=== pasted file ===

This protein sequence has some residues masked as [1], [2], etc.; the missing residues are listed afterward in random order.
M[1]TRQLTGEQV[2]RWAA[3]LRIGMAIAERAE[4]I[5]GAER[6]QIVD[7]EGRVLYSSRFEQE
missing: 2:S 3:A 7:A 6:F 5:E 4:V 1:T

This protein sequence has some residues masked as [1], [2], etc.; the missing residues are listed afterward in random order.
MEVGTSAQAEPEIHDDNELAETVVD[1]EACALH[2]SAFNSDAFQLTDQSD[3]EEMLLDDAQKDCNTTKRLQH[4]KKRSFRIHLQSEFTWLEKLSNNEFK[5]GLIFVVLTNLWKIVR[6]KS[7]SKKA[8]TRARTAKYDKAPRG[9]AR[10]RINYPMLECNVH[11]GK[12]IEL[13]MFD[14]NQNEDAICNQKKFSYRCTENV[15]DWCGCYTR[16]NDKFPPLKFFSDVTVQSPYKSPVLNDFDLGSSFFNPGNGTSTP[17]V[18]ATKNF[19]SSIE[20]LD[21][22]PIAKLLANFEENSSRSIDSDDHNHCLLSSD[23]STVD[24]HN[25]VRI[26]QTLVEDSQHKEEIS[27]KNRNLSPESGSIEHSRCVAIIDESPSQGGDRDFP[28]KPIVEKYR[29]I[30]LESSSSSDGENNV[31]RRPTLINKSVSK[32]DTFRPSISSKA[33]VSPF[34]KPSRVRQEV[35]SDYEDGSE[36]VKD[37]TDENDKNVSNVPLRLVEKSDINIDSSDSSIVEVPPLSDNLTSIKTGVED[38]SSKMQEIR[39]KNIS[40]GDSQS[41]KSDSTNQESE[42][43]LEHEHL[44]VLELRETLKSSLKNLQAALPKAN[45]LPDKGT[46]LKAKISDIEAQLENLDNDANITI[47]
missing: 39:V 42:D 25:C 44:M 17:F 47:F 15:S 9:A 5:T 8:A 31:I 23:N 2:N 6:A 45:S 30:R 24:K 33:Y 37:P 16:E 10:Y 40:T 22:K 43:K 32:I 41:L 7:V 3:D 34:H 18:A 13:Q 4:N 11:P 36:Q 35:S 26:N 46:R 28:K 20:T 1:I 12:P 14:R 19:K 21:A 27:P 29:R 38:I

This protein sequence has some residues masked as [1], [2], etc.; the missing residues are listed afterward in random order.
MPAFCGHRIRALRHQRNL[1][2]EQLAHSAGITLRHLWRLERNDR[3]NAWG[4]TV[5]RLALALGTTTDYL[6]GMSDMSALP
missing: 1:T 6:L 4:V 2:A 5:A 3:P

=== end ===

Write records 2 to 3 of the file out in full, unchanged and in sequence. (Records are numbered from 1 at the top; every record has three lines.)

This protein sequence has some residues masked as [1], [2], etc.; the missing residues are listed afterward in random order.
MEVGTSAQAEPEIHDDNELAETVVD[1]EACALH[2]SAFNSDAFQLTDQSD[3]EEMLLDDAQKDCNTTKRLQH[4]KKRSFRIHLQSEFTWLEKLSNNEFK[5]GLIFVVLTNLWKIVR[6]KS[7]SKKA[8]TRARTAKYDKAPRG[9]AR[10]RINYPMLECNVH[11]GK[12]IEL[13]MFD[14]NQNEDAICNQKKFSYRCTENV[15]DWCGCYTR[16]NDKFPPLKFFSDVTVQSPYKSPVLNDFDLGSSFFNPGNGTSTP[17]V[18]ATKNF[19]SSIE[20]LD[21][22]PIAKLLANFEENSSRSIDSDDHNHCLLSSD[23]STVD[24]HN[25]VRI[26]QTLVEDSQHKEEIS[27]KNRNLSPESGSIEHSRCVAIIDESPSQGGDRDFP[28]KPIVEKYR[29]I[30]LESSSSSDGENNV[31]RRPTLINKSVSK[32]DTFRPSISSKA[33]VSPF[34]KPSRVRQEV[35]SDYEDGSE[36]VKD[37]TDENDKNVSNVPLRLVEKSDINIDSSDSSIVEVPPLSDNLTSIKTGVED[38]SSKMQEIR[39]KNIS[40]GDSQS[41]KSDSTNQESE[42][43]LEHEHL[44]VLELRETLKSSLKNLQAALPKAN[45]LPDKGT[46]LKAKISDIEAQLENLDNDANITI[47]
missing: 39:V 42:D 25:C 44:M 17:F 47:F 15:S 9:A 5:T 8:A 31:I 23:N 2:N 6:A 45:S 30:R 24:K 33:Y 37:P 16:E 10:Y 40:T 22:K 43:K 32:I 41:L 7:V 3:D 34:H 18:A 13:Q 4:N 11:P 36:Q 35:S 26:N 46:R 28:K 20:T 1:I 12:P 14:R 19:K 21:A 27:P 29:R 38:I

This protein sequence has some residues masked as [1], [2], etc.; the missing residues are listed afterward in random order.
MPAFCGHRIRALRHQRNL[1][2]EQLAHSAGITLRHLWRLERNDR[3]NAWG[4]TV[5]RLALALGTTTDYL[6]GMSDMSALP
missing: 1:T 6:L 4:V 2:A 5:A 3:P